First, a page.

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Comparisons in the Irish Language

In English, we usually make comparisons by tacking the suffix -er or -est onto the adjective. Here's how it's done in Irish:

mór big níos mó,
ní ba mhó*
bigger is mó,
ba mhó*
biggest
fuar cold níos fuaire,
ní b'fhuaire*
colder is fuaire,
ab fhuaire*
coldest
álainn lovely níos áille,
ní b'áille*
lovelier is áille,
ab áille*
lovliest

* past and conditional tenses

Note that the same form of the adjective is used for the relative and absolute comparisons. It's the prefix, níos or is, that makes the difference. Also note that the comparison is expressed differently for the past tense. (We're only going to worry about the present tense in this thread.)

The most common structures for comparing things are:
Is comparative X ná Y X is ___er than Y.
Tá X níos comparative ná Y X is ___er than Y.
Is X an Z is comparative X is the ___est Z.

You may have notice something unusual about that first structure. I said earlier that is is used for absolute comparisons, where we use the '-est' ending in English, but I translate the first structure using an "-er" ending. You probably remember your English teacher saying that you compare two things using "-er"; that "-est" could only be used with three or more things. However, Irish doesn't have this rule. A sentence such as Is í an tsúil chlé an tsúil is láidre literally means "My right eye is the strongest eye", where in English we would say "My right eye is the stronger eye."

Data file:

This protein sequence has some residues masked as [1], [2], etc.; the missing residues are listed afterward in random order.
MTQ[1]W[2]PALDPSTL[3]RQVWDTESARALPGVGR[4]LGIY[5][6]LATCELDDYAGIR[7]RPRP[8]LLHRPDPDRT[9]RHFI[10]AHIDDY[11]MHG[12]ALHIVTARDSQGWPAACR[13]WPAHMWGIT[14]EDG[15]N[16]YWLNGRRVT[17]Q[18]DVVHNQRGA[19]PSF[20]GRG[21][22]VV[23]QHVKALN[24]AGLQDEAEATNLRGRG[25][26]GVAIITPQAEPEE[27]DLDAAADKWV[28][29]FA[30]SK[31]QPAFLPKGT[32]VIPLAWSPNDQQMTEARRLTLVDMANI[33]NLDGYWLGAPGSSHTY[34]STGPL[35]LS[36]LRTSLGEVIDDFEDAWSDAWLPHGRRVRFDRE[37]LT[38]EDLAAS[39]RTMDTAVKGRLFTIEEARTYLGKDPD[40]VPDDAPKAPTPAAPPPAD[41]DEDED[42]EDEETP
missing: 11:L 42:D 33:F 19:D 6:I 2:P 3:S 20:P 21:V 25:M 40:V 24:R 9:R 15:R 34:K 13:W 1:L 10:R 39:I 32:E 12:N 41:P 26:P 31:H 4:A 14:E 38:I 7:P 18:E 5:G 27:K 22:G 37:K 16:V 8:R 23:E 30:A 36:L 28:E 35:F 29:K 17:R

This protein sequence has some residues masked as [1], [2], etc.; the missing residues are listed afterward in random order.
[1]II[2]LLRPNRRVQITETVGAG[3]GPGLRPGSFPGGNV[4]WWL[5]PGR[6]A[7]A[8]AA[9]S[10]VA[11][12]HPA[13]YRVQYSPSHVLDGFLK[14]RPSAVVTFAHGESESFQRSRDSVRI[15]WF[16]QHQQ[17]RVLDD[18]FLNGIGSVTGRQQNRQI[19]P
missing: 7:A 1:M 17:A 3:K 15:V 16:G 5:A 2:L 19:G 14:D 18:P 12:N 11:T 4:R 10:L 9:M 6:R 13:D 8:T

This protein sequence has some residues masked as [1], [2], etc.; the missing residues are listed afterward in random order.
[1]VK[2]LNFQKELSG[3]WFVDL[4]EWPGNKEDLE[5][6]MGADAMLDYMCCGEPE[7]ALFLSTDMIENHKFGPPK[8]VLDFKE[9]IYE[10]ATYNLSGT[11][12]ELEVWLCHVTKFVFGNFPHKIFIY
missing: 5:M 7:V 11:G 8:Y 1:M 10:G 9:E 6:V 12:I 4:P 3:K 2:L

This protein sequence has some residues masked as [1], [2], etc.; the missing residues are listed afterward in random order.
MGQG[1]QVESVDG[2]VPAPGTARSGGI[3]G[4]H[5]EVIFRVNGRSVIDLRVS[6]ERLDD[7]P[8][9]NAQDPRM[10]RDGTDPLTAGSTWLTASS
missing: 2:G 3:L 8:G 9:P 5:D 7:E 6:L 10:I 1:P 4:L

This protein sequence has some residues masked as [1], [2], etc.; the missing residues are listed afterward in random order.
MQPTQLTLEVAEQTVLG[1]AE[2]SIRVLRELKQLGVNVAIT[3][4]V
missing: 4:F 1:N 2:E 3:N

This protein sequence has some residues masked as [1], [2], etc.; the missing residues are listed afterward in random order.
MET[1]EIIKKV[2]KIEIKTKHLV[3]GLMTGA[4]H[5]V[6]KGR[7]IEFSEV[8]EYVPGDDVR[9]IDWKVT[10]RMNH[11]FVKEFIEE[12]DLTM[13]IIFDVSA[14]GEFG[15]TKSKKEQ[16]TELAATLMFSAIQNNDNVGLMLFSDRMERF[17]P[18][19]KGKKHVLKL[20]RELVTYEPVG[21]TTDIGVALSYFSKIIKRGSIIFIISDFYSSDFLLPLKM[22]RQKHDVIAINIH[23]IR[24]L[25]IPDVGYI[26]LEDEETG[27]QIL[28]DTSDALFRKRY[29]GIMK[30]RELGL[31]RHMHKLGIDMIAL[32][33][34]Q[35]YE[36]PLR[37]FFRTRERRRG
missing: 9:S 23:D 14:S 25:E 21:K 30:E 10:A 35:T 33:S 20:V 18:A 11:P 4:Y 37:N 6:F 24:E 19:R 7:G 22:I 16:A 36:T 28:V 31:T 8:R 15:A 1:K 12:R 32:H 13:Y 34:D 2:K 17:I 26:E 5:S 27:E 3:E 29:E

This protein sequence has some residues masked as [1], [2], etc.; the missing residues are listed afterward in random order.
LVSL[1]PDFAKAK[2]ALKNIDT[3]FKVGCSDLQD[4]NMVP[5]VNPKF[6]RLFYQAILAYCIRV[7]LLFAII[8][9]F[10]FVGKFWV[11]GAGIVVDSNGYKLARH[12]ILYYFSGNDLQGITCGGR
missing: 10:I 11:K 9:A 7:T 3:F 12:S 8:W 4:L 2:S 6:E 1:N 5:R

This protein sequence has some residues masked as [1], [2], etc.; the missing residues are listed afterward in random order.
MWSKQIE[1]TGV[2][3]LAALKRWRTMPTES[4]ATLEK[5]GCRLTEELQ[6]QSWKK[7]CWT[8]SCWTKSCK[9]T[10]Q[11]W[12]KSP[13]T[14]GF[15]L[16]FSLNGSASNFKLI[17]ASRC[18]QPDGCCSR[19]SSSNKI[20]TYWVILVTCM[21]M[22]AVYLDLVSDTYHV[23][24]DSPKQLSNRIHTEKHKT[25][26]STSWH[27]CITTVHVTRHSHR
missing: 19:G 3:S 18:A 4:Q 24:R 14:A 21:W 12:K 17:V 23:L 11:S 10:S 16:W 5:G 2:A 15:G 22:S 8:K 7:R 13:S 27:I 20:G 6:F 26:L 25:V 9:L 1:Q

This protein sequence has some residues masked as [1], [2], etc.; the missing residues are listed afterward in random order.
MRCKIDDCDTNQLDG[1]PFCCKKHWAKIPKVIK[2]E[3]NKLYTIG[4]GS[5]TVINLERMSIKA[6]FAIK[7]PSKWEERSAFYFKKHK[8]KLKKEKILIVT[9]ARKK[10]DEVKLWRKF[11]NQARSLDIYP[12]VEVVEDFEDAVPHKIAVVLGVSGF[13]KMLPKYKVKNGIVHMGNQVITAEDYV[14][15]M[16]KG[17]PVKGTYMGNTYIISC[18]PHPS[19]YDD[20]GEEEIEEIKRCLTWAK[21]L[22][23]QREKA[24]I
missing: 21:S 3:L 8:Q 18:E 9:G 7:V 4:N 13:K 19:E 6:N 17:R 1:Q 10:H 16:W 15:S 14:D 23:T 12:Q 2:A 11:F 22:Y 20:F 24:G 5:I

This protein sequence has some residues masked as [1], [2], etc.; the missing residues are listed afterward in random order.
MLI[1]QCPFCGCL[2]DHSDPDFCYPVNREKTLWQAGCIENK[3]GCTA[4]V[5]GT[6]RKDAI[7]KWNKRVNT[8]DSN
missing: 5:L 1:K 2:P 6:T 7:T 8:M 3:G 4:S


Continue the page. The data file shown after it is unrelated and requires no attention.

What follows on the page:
For more information, see:

Comparisons (IGTF)

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